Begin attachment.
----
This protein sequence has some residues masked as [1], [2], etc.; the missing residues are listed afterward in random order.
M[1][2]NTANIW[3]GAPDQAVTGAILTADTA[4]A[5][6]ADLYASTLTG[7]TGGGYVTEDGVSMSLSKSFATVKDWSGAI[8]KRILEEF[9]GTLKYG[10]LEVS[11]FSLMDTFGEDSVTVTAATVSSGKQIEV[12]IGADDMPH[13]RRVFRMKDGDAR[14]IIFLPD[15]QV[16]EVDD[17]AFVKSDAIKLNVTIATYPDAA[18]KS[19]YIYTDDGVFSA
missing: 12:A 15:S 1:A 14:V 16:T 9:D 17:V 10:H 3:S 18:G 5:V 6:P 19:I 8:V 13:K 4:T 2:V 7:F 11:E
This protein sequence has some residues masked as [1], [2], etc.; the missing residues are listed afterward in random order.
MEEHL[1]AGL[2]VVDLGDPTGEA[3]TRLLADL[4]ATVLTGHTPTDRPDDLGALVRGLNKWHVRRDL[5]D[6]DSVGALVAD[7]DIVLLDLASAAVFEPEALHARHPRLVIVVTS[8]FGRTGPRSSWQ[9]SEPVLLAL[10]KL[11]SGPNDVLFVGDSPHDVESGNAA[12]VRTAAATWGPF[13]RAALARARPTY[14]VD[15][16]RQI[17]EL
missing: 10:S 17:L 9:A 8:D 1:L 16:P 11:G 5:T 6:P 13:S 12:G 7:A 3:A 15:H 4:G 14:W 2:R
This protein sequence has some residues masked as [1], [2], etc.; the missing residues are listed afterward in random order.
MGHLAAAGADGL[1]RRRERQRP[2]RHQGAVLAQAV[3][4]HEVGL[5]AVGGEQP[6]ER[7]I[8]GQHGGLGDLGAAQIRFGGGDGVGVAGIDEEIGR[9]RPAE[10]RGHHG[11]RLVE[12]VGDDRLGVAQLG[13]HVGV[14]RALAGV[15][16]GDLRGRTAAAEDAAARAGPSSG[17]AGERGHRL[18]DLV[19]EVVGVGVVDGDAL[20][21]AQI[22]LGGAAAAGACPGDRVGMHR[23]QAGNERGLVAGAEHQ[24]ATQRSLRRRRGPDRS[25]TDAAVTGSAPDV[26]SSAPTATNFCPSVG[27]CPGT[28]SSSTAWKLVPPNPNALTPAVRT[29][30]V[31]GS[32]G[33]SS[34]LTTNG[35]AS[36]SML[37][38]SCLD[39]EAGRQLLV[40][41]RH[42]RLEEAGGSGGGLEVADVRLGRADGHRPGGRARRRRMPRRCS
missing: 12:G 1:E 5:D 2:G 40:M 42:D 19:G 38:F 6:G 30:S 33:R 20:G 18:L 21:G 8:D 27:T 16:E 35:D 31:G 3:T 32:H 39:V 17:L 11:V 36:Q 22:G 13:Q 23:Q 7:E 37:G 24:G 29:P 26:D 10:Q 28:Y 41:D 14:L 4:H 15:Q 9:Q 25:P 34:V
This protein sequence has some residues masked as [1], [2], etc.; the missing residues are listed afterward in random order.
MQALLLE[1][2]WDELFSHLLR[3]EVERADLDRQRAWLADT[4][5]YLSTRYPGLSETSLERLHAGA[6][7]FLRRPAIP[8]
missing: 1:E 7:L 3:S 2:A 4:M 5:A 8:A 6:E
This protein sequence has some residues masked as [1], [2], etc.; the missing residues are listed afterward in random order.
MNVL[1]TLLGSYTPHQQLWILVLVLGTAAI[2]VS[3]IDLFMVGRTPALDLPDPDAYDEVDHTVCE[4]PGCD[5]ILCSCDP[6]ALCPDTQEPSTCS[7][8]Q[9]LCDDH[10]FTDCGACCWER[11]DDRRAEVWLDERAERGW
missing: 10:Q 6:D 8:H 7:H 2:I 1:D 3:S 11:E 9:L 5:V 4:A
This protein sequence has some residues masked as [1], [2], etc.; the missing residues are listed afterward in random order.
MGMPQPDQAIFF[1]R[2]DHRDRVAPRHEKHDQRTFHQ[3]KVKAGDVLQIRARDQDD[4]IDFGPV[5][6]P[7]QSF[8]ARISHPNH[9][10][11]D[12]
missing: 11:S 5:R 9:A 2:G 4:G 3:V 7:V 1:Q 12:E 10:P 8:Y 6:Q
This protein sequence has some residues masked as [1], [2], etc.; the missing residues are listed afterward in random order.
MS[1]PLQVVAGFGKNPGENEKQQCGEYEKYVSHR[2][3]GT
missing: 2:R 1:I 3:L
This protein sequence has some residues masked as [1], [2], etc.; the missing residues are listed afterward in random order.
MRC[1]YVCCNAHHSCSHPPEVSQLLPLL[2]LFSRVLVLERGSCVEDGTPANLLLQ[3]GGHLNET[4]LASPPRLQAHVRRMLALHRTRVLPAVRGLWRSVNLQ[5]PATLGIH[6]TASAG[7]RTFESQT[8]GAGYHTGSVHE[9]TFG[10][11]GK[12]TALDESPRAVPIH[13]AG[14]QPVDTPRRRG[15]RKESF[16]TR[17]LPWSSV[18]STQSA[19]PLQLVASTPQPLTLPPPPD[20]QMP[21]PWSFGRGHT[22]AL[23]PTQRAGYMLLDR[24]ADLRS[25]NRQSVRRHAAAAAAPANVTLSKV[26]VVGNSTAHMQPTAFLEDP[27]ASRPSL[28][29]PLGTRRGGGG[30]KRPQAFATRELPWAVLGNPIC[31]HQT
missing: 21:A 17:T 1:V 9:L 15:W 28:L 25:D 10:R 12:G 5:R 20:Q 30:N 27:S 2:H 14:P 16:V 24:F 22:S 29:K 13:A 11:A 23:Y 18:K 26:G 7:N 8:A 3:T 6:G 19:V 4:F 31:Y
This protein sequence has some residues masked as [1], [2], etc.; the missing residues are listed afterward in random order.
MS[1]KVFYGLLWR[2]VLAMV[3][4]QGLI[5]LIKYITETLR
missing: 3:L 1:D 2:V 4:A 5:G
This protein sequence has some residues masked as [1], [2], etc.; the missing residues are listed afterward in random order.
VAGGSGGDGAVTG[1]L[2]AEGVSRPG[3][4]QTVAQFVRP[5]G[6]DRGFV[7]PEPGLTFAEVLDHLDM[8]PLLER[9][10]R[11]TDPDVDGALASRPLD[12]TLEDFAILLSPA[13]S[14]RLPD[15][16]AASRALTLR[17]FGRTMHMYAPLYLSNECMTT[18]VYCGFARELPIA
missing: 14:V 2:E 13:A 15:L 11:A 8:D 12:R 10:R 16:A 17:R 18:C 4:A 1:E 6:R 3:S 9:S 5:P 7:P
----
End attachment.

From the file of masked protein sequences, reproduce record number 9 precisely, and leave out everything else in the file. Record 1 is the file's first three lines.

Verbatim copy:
This protein sequence has some residues masked as [1], [2], etc.; the missing residues are listed afterward in random order.
MS[1]KVFYGLLWR[2]VLAMV[3][4]QGLI[5]LIKYITETLR
missing: 3:L 1:D 2:V 4:A 5:G